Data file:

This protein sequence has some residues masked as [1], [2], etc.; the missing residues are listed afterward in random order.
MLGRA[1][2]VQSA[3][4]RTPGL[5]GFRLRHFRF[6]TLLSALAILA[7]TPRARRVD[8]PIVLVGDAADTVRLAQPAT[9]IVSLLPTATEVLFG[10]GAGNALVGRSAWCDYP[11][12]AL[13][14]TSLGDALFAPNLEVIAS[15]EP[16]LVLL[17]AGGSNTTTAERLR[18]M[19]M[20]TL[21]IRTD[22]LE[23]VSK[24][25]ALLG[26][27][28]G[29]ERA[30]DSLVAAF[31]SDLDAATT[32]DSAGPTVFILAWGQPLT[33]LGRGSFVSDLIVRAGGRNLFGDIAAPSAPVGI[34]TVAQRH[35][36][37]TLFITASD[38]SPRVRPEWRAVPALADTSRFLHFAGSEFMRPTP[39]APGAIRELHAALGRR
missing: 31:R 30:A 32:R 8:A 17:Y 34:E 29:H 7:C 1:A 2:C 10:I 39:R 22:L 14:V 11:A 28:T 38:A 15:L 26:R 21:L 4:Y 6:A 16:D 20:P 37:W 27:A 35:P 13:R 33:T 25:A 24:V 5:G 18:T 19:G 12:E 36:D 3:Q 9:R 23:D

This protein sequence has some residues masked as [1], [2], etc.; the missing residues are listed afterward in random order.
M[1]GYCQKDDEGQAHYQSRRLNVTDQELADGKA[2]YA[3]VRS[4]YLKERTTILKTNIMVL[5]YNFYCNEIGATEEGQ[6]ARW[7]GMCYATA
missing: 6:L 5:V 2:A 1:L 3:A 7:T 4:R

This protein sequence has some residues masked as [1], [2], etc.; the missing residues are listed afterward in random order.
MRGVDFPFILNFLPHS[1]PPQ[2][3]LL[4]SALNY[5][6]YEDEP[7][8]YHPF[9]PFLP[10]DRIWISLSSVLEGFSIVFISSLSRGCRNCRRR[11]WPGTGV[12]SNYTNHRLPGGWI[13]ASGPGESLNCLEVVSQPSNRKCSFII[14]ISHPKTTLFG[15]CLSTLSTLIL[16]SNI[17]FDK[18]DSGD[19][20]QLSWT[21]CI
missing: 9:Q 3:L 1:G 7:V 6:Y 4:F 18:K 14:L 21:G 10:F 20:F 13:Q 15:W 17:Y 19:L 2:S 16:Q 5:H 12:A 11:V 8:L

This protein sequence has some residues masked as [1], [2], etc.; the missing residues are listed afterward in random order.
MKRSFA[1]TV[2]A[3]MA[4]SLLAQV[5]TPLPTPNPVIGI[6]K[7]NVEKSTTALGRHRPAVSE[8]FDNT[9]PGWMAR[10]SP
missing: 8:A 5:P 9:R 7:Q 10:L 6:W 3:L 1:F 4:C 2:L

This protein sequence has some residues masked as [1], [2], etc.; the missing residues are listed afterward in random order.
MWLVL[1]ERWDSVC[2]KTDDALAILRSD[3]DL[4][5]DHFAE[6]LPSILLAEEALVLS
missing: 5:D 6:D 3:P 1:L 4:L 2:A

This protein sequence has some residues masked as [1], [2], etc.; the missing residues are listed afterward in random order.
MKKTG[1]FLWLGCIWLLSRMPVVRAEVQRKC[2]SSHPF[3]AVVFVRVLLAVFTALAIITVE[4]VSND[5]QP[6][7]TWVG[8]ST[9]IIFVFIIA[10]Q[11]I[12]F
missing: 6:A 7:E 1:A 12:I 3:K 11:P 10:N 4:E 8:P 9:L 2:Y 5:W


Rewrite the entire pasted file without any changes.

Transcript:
This protein sequence has some residues masked as [1], [2], etc.; the missing residues are listed afterward in random order.
MLGRA[1][2]VQSA[3][4]RTPGL[5]GFRLRHFRF[6]TLLSALAILA[7]TPRARRVD[8]PIVLVGDAADTVRLAQPAT[9]IVSLLPTATEVLFG[10]GAGNALVGRSAWCDYP[11][12]AL[13][14]TSLGDALFAPNLEVIAS[15]EP[16]LVLL[17]AGGSNTTTAERLR[18]M[19]M[20]TL[21]IRTD[22]LE[23]VSK[24][25]ALLG[26][27][28]G[29]ERA[30]DSLVAAF[31]SDLDAATT[32]DSAGPTVFILAWGQPLT[33]LGRGSFVSDLIVRAGGRNLFGDIAAPSAPVGI[34]TVAQRH[35][36][37]TLFITASD[38]SPRVRPEWRAVPALADTSRFLHFAGSEFMRPTP[39]APGAIRELHAALGRR
missing: 31:R 30:A 32:R 8:A 17:Y 34:E 29:H 7:C 1:A 2:C 10:I 39:R 22:L 14:V 11:A 28:T 38:A 15:L 26:R 21:L 4:Y 6:A 16:D 20:P 37:W 27:A 35:P 13:R 33:T 25:A 24:V 5:G 18:T 19:G 12:E 36:D 3:Q 9:R 23:D

This protein sequence has some residues masked as [1], [2], etc.; the missing residues are listed afterward in random order.
M[1]GYCQKDDEGQAHYQSRRLNVTDQELADGKA[2]YA[3]VRS[4]YLKERTTILKTNIMVL[5]YNFYCNEIGATEEGQ[6]ARW[7]GMCYATA
missing: 6:L 5:V 2:A 1:L 3:A 7:T 4:R

This protein sequence has some residues masked as [1], [2], etc.; the missing residues are listed afterward in random order.
MRGVDFPFILNFLPHS[1]PPQ[2][3]LL[4]SALNY[5][6]YEDEP[7][8]YHPF[9]PFLP[10]DRIWISLSSVLEGFSIVFISSLSRGCRNCRRR[11]WPGTGV[12]SNYTNHRLPGGWI[13]ASGPGESLNCLEVVSQPSNRKCSFII[14]ISHPKTTLFG[15]CLSTLSTLIL[16]SNI[17]FDK[18]DSGD[19][20]QLSWT[21]CI
missing: 9:Q 3:L 1:G 7:V 6:Y 4:F 18:K 14:L 21:G 10:F 20:F 13:Q 15:W 17:Y 19:L 2:S 16:Q 5:H 12:A 11:V 8:L

This protein sequence has some residues masked as [1], [2], etc.; the missing residues are listed afterward in random order.
MKRSFA[1]TV[2]A[3]MA[4]SLLAQV[5]TPLPTPNPVIGI[6]K[7]NVEKSTTALGRHRPAVSE[8]FDNT[9]PGWMAR[10]SP
missing: 8:A 5:P 9:R 7:Q 10:L 6:W 3:L 1:F 4:C 2:L

This protein sequence has some residues masked as [1], [2], etc.; the missing residues are listed afterward in random order.
MWLVL[1]ERWDSVC[2]KTDDALAILRSD[3]DL[4][5]DHFAE[6]LPSILLAEEALVLS
missing: 5:D 6:D 3:P 1:L 4:L 2:A

This protein sequence has some residues masked as [1], [2], etc.; the missing residues are listed afterward in random order.
MKKTG[1]FLWLGCIWLLSRMPVVRAEVQRKC[2]SSHPF[3]AVVFVRVLLAVFTALAIITVE[4]VSND[5]QP[6][7]TWVG[8]ST[9]IIFVFIIA[10]Q[11]I[12]F
missing: 6:A 7:E 1:A 12:I 3:K 11:P 10:N 4:E 8:P 9:L 2:Y 5:W